“Follow me down the river,” he said. The shaman described the terrain on our travels, but I could only imagine navigating over the brown river and soaring over kapok trees.
I don’t remember when he put out the fire underneath the pot. I don’t remember when I lay on my back. The world’s transformation before my eyes was so gradual and seamless that I never suspected the departure from my former universe of precision and reality to the shaman’s world of spiritual fantasy. Concentrating on his voice made the crude but colorful outlines of animals disappear. But when he asked, “Do you see the great red tree below?” I opened my eyes and saw it below me.
“Sure,” I answered. I was soaring high above the trees and darkness had turned to daylight. I didn’t see my wings; I was more like a particle of air floating through space. The shaman was a man yet a bird with his colorful feathers. All of this seemed absolutely normal. And I did see the red tree. It seemed as if it had been transported from a New England autumn to the jungle.
He swooped down to the earth and I followed, but when I reached the ground, I had difficulty moving. I found myself inching towards the red tree. Now, the shaman was a leaping from tree to tree. Without speaking, he urged me to follow him.
“Why can’t I move?” I asked. “Why can’t I fly anymore?” An incredible weight was stopping me.
“Hey!” a voice called out.
I looked to my side and saw a turtle next to me—not at my feet, but next to me. His head seemed enormous.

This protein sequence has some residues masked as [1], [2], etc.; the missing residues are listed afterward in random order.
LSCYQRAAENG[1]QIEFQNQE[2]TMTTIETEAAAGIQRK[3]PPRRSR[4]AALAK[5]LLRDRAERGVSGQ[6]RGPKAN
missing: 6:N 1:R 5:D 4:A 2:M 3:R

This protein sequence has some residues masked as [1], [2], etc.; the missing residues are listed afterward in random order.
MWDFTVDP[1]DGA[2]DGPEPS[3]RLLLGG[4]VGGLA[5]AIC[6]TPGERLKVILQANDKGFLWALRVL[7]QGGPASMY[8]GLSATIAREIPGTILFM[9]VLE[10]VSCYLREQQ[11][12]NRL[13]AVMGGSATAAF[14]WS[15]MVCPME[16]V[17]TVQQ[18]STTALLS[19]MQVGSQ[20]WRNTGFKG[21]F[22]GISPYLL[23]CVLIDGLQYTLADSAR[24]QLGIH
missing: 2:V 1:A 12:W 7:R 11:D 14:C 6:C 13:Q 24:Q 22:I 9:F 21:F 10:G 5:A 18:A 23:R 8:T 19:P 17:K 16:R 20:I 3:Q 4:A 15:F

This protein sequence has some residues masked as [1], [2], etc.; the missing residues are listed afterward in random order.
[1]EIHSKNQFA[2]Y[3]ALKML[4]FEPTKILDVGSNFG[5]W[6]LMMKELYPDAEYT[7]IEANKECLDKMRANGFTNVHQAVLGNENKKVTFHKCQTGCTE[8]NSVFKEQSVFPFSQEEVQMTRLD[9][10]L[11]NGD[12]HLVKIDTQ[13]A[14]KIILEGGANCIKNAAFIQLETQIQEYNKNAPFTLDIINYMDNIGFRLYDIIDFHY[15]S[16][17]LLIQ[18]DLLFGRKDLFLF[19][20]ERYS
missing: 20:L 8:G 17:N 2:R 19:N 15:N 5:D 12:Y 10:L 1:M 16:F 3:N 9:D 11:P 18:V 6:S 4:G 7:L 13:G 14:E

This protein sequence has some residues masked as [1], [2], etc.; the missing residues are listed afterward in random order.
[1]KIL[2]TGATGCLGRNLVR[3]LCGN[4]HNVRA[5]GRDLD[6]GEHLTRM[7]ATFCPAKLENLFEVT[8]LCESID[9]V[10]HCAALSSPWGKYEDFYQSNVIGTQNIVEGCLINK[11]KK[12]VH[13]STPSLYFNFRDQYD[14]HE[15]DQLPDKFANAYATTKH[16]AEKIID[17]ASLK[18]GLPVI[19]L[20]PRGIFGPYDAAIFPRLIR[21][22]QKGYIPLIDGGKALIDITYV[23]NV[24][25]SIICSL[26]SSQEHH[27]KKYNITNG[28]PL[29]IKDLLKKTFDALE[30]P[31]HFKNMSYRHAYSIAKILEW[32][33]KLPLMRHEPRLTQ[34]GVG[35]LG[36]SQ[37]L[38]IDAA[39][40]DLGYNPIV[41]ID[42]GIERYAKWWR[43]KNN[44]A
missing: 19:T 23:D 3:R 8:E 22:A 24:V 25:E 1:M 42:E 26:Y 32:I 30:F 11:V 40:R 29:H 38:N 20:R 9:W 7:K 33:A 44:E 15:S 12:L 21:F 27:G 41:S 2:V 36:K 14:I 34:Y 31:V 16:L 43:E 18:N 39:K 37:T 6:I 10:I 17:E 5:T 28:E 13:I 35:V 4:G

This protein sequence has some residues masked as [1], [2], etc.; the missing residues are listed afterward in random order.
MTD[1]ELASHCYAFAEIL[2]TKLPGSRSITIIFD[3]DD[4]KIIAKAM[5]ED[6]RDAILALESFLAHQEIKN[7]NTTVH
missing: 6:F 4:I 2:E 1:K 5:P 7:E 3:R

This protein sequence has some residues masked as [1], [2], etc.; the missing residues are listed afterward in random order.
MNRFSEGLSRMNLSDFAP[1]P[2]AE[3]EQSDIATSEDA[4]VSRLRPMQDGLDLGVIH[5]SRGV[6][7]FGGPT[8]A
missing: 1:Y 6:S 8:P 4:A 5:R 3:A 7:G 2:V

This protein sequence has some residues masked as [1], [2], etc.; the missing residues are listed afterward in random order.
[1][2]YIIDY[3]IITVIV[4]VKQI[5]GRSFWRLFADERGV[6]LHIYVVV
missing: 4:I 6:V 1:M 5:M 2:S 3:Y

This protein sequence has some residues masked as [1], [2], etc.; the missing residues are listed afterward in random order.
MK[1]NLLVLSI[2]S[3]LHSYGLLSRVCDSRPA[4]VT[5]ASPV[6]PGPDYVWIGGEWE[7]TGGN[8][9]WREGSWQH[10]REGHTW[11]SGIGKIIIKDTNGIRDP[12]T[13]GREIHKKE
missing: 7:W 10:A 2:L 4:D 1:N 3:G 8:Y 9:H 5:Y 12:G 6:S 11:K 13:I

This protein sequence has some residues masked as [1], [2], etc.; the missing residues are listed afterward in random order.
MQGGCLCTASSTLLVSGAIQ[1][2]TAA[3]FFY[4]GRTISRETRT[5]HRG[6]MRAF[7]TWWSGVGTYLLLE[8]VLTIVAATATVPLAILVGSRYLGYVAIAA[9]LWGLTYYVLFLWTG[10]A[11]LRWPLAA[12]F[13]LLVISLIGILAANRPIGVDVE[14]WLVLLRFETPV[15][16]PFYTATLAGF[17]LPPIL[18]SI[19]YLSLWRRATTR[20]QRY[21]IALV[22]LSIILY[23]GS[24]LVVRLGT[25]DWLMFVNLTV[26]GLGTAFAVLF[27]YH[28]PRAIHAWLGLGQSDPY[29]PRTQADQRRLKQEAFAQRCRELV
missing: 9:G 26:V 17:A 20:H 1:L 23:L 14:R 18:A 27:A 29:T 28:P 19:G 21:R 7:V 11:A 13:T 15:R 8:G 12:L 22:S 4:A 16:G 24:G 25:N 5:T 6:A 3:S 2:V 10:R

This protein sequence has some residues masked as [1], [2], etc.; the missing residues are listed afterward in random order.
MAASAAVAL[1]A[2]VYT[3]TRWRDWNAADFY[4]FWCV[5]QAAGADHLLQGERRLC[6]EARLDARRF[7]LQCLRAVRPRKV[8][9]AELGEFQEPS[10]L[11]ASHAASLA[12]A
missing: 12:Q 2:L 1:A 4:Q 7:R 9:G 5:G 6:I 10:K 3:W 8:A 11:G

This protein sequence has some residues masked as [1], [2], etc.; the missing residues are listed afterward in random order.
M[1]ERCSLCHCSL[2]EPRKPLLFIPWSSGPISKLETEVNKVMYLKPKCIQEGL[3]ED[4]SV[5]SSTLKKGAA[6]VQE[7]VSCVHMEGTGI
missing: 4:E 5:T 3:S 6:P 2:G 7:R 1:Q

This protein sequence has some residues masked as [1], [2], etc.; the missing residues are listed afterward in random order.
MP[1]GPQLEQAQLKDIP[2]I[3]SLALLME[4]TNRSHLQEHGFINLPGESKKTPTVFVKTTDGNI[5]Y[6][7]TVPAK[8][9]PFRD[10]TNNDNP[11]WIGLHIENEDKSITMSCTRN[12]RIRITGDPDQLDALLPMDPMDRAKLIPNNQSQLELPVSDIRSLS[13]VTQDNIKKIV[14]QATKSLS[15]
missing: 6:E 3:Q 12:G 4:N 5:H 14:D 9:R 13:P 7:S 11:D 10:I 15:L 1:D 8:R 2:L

“You can’t go that way,” it said.
“Because you don’t belong in there. Our home is outside the jungle. Besides, the anaconda blocks the only path.”
A giant anaconda was rolled up in a coil, apparently sleeping. A swarm of vicious flies hovered over its muscular body. I looked around for the shaman, but he was gone.
“Then I’ll go over it,” I said.
The turtle laughed. “You can’t get over it.”
I crept up to the snake. Just as I prepared to crawl over him, he whipped out his tongue and flicked it rapidly. Then, with amazing quickness, he uncoiled his head and came at me with his fangs. I pulled back and suddenly found myself in a cave. I could hear the anaconda’s voice.
“You shouldn’t have gone down this path. Why are you so foolish?” He waited for me to answer, but I didn’t want to give away my hiding spot by speaking. So I remained silent. The anaconda laughed. “You think you can hide safely under that shell? I can flip you over, pull you out, and devour you.”
I felt his head start to burrow beside me. I quickly dug myself into a hole making it impossible for him to get under me to flip me over.
“He laughed again. “What a hole you’re in now! You can’t stay there forever. Eventually you’ll have to come out.”
A flash of light swept briefly before my eyes. And then again. First it was a flash of red. Then a flash of green. The colors were iridescent and beautiful. Finally darkness was lifted completely and I was again face to face with the anaconda. His gaze, however, was skyward. I looked up at the brilliant colors blazing through the sky. It was the Cayramashi. My spirits were lifted and I wanted to be with its beauty. My shell was in its talons. It flew on into the jungle. I had a surge of energy. I rose to my feet and leapt over the anaconda before he could react. I raced through the forest with amazing speed. I was a jaguar. I jumped over fallen trees and burst through dense foliage as easily as a bird flies through a cloud. The Cayramashi was overhead, appearing and disappearing behind the leaves of the trees.
Finally, the Cayramashi came to a stop and perched itself high on a hill. I tried to follow but the hill was slippery and steep. I couldn’t gain enough traction to climb. High above, the shaman sat next to the Cayramashi, but neither he nor the bird offered any help. “Patience,” he said.
Then an explosion blasted through the forest.
“What was that?” I asked.